A simple psychological suggestion for acing your next job interview

Interviewing tips are a dime a dozen. “10 steps to a killer interview…” “5 words to avoid in any interview…” As far as I can tell, though, precious few of these tips are based on much scientific evidence.

What does science (psychology in particular) have to say about comporting ourselves in a job interview? Quite a lot, actually, but one of the most important lessons concerns how we present our abilities—namely, whether we wow them with the breadth of our abilities or focus on a thematic few. I’ll leave you in suspense about the bottom line except to say that its adoption can make interviewing more negotiable.

Consider the following scenario. You’re interviewing for a highly senior job at a highly impressive company. You’ve been invited to meet with three separate interviewers (separately), after which the three of them will presumably meet to discuss you and the other candidates.

Now, here’s the question. In your meetings with the three interviewers, should you:

  1. Emphasize the same three abilities to all three people, telling everyone about your impressive analytic, bookkeeping, and communication (A/B/C) skills, for example, or…
  2. Emphasize three separate abilities to each person, telling the first interviewer about your A/B/C skills but the next person about your diligence, extraversion, and flexibility (D/E/F) and the third person about your G/H/I?

It depends on the relevance of these particular skills for the job, of course, but let’s assume abilities A-I are all quite relevant. Which option should you choose?

I’ve asked this question of many students, and most prefer the latter. If you could emphasize three separate abilities to three separate people for a whopping total of nine, why would you ever emphasize a wimpy three? Wouldn’t that just leave them wondering about your diligence, extraversion, and flexibility, for example?

Well, mathematically, yes: 9 > 3. But we need more than math to understand what will happen here—we need psychology.

Imagine you emphasized your three separate skills to the three separate interviewers, and they’re now meeting to discuss your candidacy. How will the conversation go? Something like this:

  • Interviewer 1: “I was really impressed with her analytic skills!”
  • Interviewer 2: “Huh? Well, I don’t know anything about that, but I was sure impressed with her flexibility.”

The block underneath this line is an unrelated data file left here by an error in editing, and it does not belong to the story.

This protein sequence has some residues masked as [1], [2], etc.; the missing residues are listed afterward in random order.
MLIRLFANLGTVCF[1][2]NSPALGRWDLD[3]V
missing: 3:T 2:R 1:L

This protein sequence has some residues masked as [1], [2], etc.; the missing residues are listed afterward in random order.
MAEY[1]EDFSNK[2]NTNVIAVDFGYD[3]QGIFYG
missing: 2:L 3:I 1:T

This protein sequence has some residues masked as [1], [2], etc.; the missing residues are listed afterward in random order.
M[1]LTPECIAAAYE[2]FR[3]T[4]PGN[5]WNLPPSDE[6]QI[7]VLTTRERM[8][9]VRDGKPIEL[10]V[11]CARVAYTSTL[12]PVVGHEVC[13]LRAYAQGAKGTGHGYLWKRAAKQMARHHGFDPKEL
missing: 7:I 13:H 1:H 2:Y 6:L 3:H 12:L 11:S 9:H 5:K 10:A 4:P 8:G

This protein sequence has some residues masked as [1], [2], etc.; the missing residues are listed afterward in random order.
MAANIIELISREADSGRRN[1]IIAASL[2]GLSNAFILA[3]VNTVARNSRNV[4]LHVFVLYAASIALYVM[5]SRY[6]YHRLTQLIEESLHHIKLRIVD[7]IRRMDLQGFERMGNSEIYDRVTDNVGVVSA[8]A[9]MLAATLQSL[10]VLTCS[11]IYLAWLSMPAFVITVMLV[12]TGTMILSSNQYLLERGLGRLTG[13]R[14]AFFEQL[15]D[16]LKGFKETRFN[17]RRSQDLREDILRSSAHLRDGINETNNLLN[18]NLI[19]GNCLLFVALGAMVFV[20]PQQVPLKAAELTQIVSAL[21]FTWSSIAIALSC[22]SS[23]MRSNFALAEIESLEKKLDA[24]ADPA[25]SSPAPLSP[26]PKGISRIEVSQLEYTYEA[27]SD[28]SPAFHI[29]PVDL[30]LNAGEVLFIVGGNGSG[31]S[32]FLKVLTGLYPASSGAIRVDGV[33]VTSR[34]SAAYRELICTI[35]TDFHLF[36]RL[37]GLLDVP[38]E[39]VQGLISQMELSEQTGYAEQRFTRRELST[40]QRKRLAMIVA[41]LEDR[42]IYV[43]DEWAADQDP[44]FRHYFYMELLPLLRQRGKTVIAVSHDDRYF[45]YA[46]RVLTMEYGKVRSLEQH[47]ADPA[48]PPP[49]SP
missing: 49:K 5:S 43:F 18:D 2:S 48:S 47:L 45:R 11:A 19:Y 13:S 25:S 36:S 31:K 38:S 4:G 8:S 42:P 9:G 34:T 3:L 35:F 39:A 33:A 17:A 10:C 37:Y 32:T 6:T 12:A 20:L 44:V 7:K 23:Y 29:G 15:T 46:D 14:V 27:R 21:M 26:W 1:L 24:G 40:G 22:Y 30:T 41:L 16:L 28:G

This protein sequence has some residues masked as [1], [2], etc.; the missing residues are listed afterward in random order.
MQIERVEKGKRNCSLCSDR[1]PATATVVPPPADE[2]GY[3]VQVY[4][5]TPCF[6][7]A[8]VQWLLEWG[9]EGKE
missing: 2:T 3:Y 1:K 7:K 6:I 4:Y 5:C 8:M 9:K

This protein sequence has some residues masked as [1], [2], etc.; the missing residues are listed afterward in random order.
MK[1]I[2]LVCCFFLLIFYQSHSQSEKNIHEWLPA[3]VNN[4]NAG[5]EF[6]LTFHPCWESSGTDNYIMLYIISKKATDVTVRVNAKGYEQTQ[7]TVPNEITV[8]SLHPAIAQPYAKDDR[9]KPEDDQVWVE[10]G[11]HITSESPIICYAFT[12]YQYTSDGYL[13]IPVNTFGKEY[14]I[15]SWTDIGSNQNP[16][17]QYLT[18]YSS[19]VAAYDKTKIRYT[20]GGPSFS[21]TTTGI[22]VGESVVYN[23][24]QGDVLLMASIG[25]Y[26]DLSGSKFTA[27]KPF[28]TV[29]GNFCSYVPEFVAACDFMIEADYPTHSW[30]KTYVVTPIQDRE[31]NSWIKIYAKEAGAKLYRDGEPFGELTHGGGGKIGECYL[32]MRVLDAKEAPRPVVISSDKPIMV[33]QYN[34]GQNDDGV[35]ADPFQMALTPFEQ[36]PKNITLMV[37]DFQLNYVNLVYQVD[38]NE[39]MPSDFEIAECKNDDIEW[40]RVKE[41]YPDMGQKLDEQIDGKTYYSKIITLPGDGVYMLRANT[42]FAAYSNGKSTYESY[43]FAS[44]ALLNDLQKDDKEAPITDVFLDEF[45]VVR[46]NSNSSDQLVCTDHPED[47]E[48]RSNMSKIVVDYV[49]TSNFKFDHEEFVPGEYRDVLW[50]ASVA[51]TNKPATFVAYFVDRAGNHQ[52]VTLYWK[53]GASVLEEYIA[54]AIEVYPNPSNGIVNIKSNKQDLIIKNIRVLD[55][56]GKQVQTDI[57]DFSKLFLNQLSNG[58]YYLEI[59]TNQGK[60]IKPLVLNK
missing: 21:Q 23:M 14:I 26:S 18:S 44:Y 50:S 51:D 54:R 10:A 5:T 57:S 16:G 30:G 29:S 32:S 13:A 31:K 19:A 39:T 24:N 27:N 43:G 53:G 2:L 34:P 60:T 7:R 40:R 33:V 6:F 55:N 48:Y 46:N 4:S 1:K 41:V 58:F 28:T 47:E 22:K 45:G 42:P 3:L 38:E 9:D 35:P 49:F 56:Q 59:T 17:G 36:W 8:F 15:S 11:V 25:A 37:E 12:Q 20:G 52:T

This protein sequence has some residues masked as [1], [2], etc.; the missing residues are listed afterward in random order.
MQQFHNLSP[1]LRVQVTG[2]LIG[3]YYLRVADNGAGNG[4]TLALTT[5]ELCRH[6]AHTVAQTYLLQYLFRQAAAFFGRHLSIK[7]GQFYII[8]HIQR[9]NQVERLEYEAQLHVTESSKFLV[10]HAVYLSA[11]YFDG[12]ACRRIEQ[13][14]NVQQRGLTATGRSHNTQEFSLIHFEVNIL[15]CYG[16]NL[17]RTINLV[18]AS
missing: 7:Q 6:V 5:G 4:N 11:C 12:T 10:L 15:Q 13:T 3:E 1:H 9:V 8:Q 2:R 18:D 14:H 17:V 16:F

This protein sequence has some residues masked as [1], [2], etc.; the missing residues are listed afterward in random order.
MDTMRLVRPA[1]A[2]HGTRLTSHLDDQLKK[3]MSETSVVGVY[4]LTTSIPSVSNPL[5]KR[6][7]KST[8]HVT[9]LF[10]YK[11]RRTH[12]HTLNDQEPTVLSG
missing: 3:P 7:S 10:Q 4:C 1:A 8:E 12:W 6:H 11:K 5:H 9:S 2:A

• Interview 1: “Huh? Not sure what you mean, but her bookkeeping skills could really help us out.”
  • Interviewer 3: “Huh?

You get the picture: This conversation’s not gonna go very smoothly, and guess who’ll pay the price.

But now let’s imagine you’d emphasized the same three skills to all three interviewers. How’s that meeting likely to go?

  • Interviewer 1: “I was really impressed with her analytic skills!”
  • Interviewers 2 and 3 (jumping out of their chairs with enthusiasm): “Me too!”
  • Interviewer 2: “And how about those bookkeeping skills?!?”
  • Interviewers 1 and 3: “Amazing!”

Just moments later, all three interviewers would go out for beers, having identified the right candidate in the first one minute.

You get the picture. Since you stayed on message with all three interviewers, you gave them a lot of common ground—what psychology calls common information or common knowledge. Decades of research show that, when groups of people make a decision together, they rely heavily on common information—information on which they all already agreed even before meeting. Indeed, compared to whatever private information they might have brought into the meeting, group members tend to trust, discuss, and use the common information a whole lot more. So when they share a lot of common information—about your A/B/C skills perhaps—the decision becomes easy. But when they have little in common—as they did when you mentioned nine separate skills—well, the conversation quickly becomes contentious. It seems they can’t agree on anything, so you seem scattered and unhirable.

The implication of the common information effect is pretty simple: If you want to make a good impression on a group of interviewers, you’re well-advised to stick to a few common themes rather than wow them with the breadth of your abilities. Be thematic!

But what if your three thematic skills don’t cover all the skills they need? Well, it doesn’t have to be three. Include as many skills as you’d like, knowing that they probably won’t remember more than 3 to 7. But what if they ask questions that have nothing to do with your three thematic skills? You obviously want to answer the question that’s asked; otherwise you’ll seem awfully strange.

  • Interviewer 1: “Tell me about your flexibility”
  • You: “Well, I’m very good at bookkeeping.”

But, as any experienced interviewee knows, any question has many appropriate answers, some of them relating more closely to your themes.

Bottom line: consistency is generally helpful when meeting with a group of interviewers. Just one suggestion from psychology. Hopefully it helps!

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